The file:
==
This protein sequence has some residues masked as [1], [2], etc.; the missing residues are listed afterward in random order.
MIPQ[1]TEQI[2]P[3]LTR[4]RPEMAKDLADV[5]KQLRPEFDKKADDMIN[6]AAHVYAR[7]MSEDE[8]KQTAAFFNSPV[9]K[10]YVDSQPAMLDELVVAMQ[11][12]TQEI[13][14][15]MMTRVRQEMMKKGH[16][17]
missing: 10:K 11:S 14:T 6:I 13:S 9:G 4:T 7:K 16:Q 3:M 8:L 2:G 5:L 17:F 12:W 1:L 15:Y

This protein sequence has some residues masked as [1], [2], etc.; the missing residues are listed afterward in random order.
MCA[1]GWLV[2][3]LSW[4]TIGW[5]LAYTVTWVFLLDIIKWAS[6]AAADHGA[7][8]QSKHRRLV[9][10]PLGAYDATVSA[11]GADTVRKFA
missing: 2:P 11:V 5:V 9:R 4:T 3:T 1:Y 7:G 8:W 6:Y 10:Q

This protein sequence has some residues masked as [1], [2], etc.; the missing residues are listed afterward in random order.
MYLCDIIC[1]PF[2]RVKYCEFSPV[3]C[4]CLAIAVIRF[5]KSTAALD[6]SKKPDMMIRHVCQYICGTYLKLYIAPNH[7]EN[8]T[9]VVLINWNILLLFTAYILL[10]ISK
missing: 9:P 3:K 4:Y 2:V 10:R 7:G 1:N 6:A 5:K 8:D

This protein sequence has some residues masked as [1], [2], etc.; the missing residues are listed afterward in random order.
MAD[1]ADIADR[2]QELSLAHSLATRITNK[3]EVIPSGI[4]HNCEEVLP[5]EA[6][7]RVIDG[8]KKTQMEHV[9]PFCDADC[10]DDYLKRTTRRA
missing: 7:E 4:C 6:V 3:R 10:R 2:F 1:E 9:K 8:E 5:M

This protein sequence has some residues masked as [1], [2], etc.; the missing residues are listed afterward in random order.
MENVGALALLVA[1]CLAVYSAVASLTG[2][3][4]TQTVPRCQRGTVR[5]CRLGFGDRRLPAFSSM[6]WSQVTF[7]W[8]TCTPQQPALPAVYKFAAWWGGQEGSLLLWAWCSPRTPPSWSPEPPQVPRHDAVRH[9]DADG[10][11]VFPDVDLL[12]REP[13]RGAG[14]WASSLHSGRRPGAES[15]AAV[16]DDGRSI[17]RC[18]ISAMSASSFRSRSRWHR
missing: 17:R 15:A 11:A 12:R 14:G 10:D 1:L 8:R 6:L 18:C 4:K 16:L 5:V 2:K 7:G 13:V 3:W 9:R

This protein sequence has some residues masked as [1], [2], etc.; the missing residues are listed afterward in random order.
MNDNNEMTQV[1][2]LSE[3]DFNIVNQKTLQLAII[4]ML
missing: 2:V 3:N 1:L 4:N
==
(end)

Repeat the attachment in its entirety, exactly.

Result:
This protein sequence has some residues masked as [1], [2], etc.; the missing residues are listed afterward in random order.
MIPQ[1]TEQI[2]P[3]LTR[4]RPEMAKDLADV[5]KQLRPEFDKKADDMIN[6]AAHVYAR[7]MSEDE[8]KQTAAFFNSPV[9]K[10]YVDSQPAMLDELVVAMQ[11][12]TQEI[13][14][15]MMTRVRQEMMKKGH[16][17]
missing: 10:K 11:S 14:T 6:I 13:S 9:G 4:T 7:K 16:Q 3:M 8:L 2:G 5:L 17:F 12:W 1:L 15:Y

This protein sequence has some residues masked as [1], [2], etc.; the missing residues are listed afterward in random order.
MCA[1]GWLV[2][3]LSW[4]TIGW[5]LAYTVTWVFLLDIIKWAS[6]AAADHGA[7][8]QSKHRRLV[9][10]PLGAYDATVSA[11]GADTVRKFA
missing: 2:P 11:V 5:V 9:R 4:T 3:T 1:Y 7:G 8:W 6:Y 10:Q

This protein sequence has some residues masked as [1], [2], etc.; the missing residues are listed afterward in random order.
MYLCDIIC[1]PF[2]RVKYCEFSPV[3]C[4]CLAIAVIRF[5]KSTAALD[6]SKKPDMMIRHVCQYICGTYLKLYIAPNH[7]EN[8]T[9]VVLINWNILLLFTAYILL[10]ISK
missing: 9:P 3:K 4:Y 2:V 10:R 7:G 1:N 6:A 5:K 8:D

This protein sequence has some residues masked as [1], [2], etc.; the missing residues are listed afterward in random order.
MAD[1]ADIADR[2]QELSLAHSLATRITNK[3]EVIPSGI[4]HNCEEVLP[5]EA[6][7]RVIDG[8]KKTQMEHV[9]PFCDADC[10]DDYLKRTTRRA
missing: 7:E 4:C 6:V 3:R 10:R 2:F 1:E 9:K 8:E 5:M

This protein sequence has some residues masked as [1], [2], etc.; the missing residues are listed afterward in random order.
MENVGALALLVA[1]CLAVYSAVASLTG[2][3][4]TQTVPRCQRGTVR[5]CRLGFGDRRLPAFSSM[6]WSQVTF[7]W[8]TCTPQQPALPAVYKFAAWWGGQEGSLLLWAWCSPRTPPSWSPEPPQVPRHDAVRH[9]DADG[10][11]VFPDVDLL[12]REP[13]RGAG[14]WASSLHSGRRPGAES[15]AAV[16]DDGRSI[17]RC[18]ISAMSASSFRSRSRWHR
missing: 17:R 15:A 11:A 12:R 14:G 10:D 1:L 8:R 6:L 18:C 4:K 16:L 5:V 2:K 7:G 13:V 3:W 9:R

This protein sequence has some residues masked as [1], [2], etc.; the missing residues are listed afterward in random order.
MNDNNEMTQV[1][2]LSE[3]DFNIVNQKTLQLAII[4]ML
missing: 2:V 3:N 1:L 4:N